Tom Thorp (soprano & tenor saxophone)/Krzystof Urbanski (alto & tenor saxophone)/Jeff Guntren (tenor saxophone/Kyran Matthews (baritone & tenor saxophone)
Tom Thorp’s new saxophone quartet of nimble-fingered northern talents subverts tradition and explores unconventional permutations of the sax family, new interactions between players and experimental composition techniques: energetic and musical in the extreme.
Polygon Quartet’s gig will be the launch event for their new album.
“This quartet is a brand new project bringing together four award-winning saxophonists. I am writing a suite of new music which for an album recording in spring 2017. The material is going to be focused on exploring more contemporary ways of composing for a jazz sax quartet. Nigel Hitchcock’s ‘Itchy Fingers’ were fantastic, and although it was mainly focused on showcasing the virtuosity of the players, I want to combine the saxes in different and more dynamic ways, to move the concept of the jazz sax quartet beyond merely utilising the soli conventions of the big band.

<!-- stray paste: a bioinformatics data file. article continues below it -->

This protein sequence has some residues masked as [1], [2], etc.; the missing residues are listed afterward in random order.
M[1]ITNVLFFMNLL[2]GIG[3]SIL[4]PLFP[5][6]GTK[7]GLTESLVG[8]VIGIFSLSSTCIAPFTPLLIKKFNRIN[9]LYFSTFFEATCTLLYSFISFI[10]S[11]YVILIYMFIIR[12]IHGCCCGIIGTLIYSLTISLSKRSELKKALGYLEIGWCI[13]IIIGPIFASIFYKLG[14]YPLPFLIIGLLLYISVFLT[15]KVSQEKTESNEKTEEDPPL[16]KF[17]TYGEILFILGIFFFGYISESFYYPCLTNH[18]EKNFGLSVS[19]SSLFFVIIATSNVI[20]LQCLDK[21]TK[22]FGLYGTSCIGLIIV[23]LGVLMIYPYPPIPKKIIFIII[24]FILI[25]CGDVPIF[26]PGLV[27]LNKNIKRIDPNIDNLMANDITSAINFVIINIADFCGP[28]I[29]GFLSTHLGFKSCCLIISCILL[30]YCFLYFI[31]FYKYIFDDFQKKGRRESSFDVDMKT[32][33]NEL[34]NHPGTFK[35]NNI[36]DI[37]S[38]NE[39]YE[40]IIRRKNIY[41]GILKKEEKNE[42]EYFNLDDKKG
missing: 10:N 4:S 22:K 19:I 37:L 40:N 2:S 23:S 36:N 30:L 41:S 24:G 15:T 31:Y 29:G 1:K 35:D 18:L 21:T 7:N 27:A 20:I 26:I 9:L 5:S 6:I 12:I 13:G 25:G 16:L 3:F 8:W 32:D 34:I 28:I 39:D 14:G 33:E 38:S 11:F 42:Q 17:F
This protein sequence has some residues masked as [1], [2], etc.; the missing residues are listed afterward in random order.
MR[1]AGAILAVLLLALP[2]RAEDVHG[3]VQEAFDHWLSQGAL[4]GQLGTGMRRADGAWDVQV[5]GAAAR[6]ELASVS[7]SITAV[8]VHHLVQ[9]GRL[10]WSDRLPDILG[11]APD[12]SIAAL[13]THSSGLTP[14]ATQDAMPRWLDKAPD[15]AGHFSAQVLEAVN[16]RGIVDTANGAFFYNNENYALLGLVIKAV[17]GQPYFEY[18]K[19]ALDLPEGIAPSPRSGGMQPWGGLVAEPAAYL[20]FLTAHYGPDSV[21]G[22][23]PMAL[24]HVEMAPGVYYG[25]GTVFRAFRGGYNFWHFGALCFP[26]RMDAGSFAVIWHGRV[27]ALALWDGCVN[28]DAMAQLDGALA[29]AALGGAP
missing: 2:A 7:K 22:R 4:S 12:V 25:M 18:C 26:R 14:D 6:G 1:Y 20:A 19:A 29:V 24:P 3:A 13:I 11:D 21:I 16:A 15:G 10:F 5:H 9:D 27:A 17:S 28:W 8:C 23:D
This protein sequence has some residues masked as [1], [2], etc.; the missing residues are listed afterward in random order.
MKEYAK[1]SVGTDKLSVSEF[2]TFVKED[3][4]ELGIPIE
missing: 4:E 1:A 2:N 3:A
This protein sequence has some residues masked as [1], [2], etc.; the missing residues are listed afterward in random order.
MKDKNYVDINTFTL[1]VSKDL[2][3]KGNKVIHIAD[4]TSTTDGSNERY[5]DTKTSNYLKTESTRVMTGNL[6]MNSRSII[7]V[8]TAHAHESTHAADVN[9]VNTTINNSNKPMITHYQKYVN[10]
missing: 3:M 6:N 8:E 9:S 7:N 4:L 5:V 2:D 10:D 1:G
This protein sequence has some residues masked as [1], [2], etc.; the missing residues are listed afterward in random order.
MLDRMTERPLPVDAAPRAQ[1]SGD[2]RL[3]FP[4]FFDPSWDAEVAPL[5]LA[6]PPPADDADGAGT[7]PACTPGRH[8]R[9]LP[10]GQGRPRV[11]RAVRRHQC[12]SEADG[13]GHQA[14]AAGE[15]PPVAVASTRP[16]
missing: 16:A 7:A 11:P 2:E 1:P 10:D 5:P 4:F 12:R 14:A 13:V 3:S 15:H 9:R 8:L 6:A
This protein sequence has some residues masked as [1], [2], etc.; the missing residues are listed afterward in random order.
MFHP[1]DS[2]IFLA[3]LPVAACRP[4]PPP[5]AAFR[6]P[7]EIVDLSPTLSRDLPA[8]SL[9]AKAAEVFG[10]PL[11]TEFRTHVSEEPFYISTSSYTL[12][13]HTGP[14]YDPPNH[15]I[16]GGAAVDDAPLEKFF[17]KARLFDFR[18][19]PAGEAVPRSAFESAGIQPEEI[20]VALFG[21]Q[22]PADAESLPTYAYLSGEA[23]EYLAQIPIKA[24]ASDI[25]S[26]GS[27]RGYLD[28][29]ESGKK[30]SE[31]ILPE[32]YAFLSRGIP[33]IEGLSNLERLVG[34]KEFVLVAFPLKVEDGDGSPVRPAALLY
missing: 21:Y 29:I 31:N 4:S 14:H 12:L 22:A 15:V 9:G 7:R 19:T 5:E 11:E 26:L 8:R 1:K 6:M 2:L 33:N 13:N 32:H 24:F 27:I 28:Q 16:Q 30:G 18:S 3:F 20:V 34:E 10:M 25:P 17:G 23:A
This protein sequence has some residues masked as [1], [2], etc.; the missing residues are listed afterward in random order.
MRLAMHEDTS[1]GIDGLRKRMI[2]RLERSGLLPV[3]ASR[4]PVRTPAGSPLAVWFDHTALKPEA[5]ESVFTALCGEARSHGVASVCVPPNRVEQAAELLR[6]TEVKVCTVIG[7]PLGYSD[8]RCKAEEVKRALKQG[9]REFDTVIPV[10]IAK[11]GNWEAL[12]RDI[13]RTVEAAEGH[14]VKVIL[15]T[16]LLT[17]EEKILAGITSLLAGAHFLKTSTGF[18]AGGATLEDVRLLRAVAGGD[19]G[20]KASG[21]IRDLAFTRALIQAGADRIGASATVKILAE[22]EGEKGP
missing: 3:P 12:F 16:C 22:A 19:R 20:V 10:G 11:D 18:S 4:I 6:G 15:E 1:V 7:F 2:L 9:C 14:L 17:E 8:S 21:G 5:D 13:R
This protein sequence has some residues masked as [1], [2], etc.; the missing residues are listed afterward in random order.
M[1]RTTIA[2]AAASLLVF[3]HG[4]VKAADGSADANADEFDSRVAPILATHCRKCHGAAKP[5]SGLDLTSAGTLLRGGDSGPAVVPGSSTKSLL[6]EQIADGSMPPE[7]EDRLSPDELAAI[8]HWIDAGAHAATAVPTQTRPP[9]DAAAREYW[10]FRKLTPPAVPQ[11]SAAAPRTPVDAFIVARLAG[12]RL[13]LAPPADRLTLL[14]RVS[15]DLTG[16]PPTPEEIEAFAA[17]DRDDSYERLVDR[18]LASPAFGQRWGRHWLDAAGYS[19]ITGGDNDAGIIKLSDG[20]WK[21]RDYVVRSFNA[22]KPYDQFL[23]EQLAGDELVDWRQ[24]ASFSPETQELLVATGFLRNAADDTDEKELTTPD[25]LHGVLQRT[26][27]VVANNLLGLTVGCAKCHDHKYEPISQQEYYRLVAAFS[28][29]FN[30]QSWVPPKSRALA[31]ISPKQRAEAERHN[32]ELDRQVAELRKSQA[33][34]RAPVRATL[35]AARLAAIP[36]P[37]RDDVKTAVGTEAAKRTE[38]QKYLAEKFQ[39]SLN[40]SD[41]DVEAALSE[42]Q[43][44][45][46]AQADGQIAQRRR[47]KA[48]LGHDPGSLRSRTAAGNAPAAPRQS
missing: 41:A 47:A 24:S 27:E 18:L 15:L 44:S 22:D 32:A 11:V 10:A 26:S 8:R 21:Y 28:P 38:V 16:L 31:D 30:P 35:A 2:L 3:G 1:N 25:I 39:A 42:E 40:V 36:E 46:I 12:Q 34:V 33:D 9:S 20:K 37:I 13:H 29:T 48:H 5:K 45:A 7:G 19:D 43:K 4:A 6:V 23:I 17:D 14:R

However, the line-up is brimming with virtuosic players, so we will have complete freedom to really experiment with the writing and to put together some challenging, dynamic and engaging compositions. My ideas are heavily influenced by the World Sax quartet, Dutch sax quartet the ArtWark Quartet and the saxophone super group Axis (featuring Chris Potter, Mark Turner, Chris Cheek and Josh Redman).
One thing I’m really interested in is subverting the roles of the instruments within the quartet. I am writing some pieces in which there is no hierarchy – a piece called “Homo Genus” for 4 tenors, for example. The interaction between the players then becomes focused on different musical elements than the pitch and melodic hierarchy of Soprano-Alto-Tenor-Bass. One can also create some interesting affects by reversing the SATB hierarchy, or moving focus to different instruments within the quartet by physical proximity on the stage, an idea which is central to the ArtWark quartet’s performing style. I am calling on my time studying with Dr Camden Reeves as a classical composer as much as my jazz training at the RNCM to put together a creative, innovative and musically engaging response to the Sax Quartet format.”